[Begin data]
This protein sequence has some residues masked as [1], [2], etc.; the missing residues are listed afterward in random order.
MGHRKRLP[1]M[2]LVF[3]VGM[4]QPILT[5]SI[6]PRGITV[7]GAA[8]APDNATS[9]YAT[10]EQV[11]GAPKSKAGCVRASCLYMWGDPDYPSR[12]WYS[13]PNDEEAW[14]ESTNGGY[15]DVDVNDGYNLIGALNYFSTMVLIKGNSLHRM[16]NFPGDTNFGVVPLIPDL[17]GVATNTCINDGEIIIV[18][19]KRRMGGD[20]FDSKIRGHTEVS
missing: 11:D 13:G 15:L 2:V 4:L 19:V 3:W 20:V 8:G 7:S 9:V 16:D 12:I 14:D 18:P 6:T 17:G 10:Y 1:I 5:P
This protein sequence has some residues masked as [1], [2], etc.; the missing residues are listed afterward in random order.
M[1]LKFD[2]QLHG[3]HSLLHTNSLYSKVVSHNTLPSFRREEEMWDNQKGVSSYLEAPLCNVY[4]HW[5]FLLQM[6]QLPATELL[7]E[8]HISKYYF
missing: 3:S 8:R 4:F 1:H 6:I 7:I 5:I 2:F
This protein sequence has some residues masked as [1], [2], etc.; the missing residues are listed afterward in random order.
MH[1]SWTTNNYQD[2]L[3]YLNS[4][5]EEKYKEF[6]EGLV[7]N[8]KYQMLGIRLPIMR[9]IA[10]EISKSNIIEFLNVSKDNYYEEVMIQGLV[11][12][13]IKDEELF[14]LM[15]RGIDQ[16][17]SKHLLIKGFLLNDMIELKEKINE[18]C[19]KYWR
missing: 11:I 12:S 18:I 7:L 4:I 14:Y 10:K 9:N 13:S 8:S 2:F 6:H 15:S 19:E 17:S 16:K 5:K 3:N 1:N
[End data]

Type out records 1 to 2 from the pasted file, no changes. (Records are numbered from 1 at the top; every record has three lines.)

This protein sequence has some residues masked as [1], [2], etc.; the missing residues are listed afterward in random order.
MGHRKRLP[1]M[2]LVF[3]VGM[4]QPILT[5]SI[6]PRGITV[7]GAA[8]APDNATS[9]YAT[10]EQV[11]GAPKSKAGCVRASCLYMWGDPDYPSR[12]WYS[13]PNDEEAW[14]ESTNGGY[15]DVDVNDGYNLIGALNYFSTMVLIKGNSLHRM[16]NFPGDTNFGVVPLIPDL[17]GVATNTCINDGEIIIV[18][19]KRRMGGD[20]FDSKIRGHTEVS
missing: 11:D 13:G 15:L 2:V 4:L 19:V 3:W 20:V 8:G 7:S 9:V 16:D 12:I 14:D 18:P 6:T 17:G 10:Y 1:I 5:P
This protein sequence has some residues masked as [1], [2], etc.; the missing residues are listed afterward in random order.
M[1]LKFD[2]QLHG[3]HSLLHTNSLYSKVVSHNTLPSFRREEEMWDNQKGVSSYLEAPLCNVY[4]HW[5]FLLQM[6]QLPATELL[7]E[8]HISKYYF
missing: 3:S 8:R 4:F 1:H 6:I 7:I 5:I 2:F